After sending out what seems like countless resumes, you finally got a call for a job interview. Securing an interview is great (congratulations!); you’ve wowed your potential employer on paper, and now you have to wow them in person. Here are ten tips to set yourself apart from other candidates and land that next job:
Do your homework about the organization ahead of time. Having little or no knowledge of the company is the most common mistake job seekers make during the interview process. With the plethora of information available online, there is no excuse not to research a company fully. Check out the company website, blog, Facebook page, Twitter feed, LinkedIn profile and news articles about the organization and its leaders. Put some thought into your take on the company and the industry. By coming into the interview with background knowledge about the organization, you can show your enthusiasm, resourcefulness and commitment.
This is a step many interviewees don’t make so you’ll be at an advantage if you know some facts about the managers you’re interviewing with ahead of time. Once you have the names of the people you will be meeting with, Google them and look for them on LinkedIn. You will know what they look like, their backgrounds, including work experience and education, interests and groups they belong to, and you can see if they’ve been published.
Once you’ve researched the people you’ll be interviewing with, look for connections. Did you attend the same graduate school? Do you have a former colleague in common? Do you belong to the same or similar LinkedIn groups? Do you follow the same people or organizations on Twitter? You might even find common ground for activities that aren’t work-related — you both run half marathons or are football fans. Take advantage of these similarities to establish a solid relationship from the start.
Before your interview, the hiring manager may also research you (when allowed). Make sure all your online profiles — LinkedIn, Facebook, Twitter, Pinterest — are professional. Replace silly or compromising photos with headshots. Remove any controversial content (think politics or religion). Untag any photos you don’t want to be seen. And, Google yourself to see what results come up. Do so under your real name and any known moniker you may use (like your Twitter handle). Finally, make sure your LinkedIn profile matches the resume you submitted and that any online profiles featuring your experience and background are updated and consistent.
Plan on arriving 10-15 minutes before your interview time — any earlier and you could be inconveniencing the manager and other employees. If you arrive later, well, you’ll be late! Anticipate traffic, missed subway connections, parking hassles and the time to get through a security check. It may help to do a dry run in the days before the interview so you know exactly where you’re going on game day.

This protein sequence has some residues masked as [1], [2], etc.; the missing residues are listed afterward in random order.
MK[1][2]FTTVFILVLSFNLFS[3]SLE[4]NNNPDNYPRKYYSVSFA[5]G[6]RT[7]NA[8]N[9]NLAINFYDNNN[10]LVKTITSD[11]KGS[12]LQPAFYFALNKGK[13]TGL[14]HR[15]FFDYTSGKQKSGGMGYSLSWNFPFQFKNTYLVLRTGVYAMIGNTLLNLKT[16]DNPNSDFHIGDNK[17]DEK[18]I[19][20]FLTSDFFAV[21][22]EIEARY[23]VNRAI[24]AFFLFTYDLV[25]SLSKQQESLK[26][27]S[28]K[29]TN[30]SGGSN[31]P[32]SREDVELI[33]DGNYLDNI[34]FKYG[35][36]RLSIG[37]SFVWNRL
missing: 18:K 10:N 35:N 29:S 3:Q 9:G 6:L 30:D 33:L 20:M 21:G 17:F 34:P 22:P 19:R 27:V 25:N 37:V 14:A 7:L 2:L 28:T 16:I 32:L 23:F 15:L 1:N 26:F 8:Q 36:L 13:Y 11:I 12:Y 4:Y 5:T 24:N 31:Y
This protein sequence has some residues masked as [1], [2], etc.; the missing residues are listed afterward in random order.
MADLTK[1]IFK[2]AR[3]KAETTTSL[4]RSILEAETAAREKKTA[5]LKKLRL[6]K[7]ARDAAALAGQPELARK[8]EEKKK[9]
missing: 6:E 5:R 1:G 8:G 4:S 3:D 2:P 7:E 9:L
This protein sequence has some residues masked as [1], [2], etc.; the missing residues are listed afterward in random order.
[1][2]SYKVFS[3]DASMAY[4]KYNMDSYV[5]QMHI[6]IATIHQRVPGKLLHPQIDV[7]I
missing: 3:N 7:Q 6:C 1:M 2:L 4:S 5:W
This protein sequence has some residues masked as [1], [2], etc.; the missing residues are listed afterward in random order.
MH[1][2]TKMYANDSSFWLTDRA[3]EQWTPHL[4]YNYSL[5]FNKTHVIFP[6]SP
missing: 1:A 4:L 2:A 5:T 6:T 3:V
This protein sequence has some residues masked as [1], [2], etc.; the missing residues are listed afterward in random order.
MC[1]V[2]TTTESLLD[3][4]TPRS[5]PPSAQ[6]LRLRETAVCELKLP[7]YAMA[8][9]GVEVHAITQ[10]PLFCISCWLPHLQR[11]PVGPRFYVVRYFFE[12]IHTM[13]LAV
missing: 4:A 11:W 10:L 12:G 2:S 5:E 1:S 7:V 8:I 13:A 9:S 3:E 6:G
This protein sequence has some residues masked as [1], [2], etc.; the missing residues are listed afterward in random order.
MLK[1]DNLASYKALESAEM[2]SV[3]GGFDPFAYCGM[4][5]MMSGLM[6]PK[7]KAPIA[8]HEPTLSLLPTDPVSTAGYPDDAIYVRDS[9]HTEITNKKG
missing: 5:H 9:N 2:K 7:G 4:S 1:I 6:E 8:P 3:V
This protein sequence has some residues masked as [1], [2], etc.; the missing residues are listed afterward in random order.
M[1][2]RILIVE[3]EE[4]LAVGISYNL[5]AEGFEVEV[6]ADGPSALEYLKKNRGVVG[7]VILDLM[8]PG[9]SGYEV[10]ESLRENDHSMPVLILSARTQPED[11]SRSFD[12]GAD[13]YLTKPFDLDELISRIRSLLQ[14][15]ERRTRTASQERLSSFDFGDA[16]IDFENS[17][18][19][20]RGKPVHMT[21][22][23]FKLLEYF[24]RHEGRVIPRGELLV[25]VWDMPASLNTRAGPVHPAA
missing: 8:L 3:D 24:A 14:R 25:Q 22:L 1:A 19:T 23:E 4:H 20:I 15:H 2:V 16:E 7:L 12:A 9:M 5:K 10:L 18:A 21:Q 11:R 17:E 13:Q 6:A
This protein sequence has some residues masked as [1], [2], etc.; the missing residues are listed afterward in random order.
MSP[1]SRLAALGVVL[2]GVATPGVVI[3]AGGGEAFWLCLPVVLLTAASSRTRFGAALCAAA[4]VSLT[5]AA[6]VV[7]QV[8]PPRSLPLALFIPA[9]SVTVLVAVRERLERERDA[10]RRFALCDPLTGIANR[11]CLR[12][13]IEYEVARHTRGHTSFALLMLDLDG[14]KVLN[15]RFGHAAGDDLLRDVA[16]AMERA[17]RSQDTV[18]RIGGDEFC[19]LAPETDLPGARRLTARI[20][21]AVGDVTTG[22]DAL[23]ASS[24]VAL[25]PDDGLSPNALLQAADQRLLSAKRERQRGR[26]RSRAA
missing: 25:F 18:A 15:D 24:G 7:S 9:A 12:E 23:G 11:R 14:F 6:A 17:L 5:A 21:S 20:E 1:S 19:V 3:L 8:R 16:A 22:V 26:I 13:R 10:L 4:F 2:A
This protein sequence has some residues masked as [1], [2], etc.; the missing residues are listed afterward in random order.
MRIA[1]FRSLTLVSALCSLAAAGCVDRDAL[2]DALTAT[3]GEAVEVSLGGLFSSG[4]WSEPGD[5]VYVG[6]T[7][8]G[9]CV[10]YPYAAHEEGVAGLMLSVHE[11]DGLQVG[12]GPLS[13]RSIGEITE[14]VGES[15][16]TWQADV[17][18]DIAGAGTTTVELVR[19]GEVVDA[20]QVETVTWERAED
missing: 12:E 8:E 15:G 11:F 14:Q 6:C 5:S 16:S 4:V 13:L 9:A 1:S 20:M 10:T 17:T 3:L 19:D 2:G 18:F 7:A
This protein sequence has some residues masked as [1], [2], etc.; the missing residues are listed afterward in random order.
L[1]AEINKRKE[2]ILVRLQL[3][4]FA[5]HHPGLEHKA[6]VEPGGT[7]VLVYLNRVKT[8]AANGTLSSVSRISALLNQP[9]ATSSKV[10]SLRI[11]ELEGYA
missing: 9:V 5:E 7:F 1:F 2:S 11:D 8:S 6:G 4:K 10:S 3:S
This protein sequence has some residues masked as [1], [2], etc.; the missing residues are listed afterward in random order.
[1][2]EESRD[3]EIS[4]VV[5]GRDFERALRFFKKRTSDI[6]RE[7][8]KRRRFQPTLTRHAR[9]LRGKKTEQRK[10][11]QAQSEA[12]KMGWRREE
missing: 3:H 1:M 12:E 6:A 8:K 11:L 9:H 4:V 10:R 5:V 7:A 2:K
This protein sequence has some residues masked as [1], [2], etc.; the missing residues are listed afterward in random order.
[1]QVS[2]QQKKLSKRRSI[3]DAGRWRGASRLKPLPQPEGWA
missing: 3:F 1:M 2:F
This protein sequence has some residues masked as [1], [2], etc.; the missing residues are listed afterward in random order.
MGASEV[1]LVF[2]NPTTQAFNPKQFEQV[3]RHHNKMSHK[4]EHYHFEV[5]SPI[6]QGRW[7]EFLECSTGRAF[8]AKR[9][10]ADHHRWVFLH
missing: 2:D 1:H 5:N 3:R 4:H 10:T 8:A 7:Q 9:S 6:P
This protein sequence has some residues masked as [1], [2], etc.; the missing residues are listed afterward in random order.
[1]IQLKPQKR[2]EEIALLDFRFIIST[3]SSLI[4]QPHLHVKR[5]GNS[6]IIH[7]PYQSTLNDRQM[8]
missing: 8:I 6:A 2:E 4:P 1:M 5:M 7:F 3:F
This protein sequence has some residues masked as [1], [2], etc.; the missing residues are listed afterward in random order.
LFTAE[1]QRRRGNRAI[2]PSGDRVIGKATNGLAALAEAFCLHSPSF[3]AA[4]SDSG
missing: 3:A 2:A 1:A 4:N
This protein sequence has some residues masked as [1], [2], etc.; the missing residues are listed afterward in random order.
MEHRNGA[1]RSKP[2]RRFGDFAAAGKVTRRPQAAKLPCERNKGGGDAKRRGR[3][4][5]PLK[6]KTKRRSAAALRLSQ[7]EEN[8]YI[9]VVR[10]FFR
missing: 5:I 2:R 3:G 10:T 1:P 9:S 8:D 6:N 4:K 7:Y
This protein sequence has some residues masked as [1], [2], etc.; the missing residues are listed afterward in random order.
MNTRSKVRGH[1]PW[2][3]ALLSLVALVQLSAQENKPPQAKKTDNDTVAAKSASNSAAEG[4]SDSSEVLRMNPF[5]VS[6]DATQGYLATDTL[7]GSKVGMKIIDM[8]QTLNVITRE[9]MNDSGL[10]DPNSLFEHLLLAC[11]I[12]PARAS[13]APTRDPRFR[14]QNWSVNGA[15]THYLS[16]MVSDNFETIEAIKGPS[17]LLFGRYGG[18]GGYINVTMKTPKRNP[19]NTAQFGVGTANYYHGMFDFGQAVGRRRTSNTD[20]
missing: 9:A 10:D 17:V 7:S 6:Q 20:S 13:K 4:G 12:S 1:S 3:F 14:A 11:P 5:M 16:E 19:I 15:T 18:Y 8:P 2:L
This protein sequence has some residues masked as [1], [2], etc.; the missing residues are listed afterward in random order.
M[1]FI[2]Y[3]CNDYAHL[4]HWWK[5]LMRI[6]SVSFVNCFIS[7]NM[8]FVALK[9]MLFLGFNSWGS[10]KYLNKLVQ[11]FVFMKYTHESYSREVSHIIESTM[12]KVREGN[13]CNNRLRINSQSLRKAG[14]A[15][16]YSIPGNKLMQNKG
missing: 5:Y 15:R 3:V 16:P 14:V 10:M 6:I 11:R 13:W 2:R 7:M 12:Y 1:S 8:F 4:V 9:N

Job seekers often make the mistake of dressing according to the office dress code instead of the universal interview code. How you present yourself is often less about fashion and more about judgment. Unless you’re told otherwise by the hiring manager, wear a suit. Professional interview attire is required in all situations — even in jeans and t-shirts work environments. Always dress like you want the job, not like you’ve already earned it.
Your interviewer will form a first impression about you within the first few minutes of your meeting. You need to show interest, energy and enthusiasm. The best way to do this? Smile! Smiling also helps you relax and makes you look more approachable and in control. Also, remember the importance of eye contact, good posture, a solid handshake and confidence.
It’s not enough to be prepared to answer questions from the hiring manager (although that’s a must, too), you should also have your own questions ready. Make sure your questions aren’t about something you can easily find online — business divisions, stock performance or number of employees. Instead, use this time to glean more information about the role you may play. Try asking, “If I started tomorrow, what would you have me do?” This type of question gives you insight into the organization’s greatest needs and allows you an opportunity to explain how you’ll fill them.
The most frustrating part of an interview can be after it’s over and not knowing how you performed. You may feel like you nailed it, but don’t get a callback. Other times, you may be unsure and then you get called in for another round. The only way to know for sure is to ask. Many candidates shy away from this practice. It can be awkward to ask about your performance. Consider asking a question such as, “How do you think my skills and experience match with what you’re looking for in this position?” Getting an answer to this question will not only ease your mind in the days after the interview, but it also gives you a chance to address any concerns they may have about you.
Don’t underestimate the importance of a thank you. Make sure you email or write a personal thank you note to everyone you interviewed with. Don’t just jot down a few sentences and hit send (especially from your mobile device while sitting in their parking lot!). This communication is an example of your writing and attention to detail. A thank you littered with typos and grammatical mistakes can kill your chances for the job. Have a trusted editor read your letter to make sure it is clear, concise and correct. Also, personalize it for each person you met with — sending a group note, or the same copy to everyone is a big no-no.
Follow these ten tips to ace your interview and land that next job!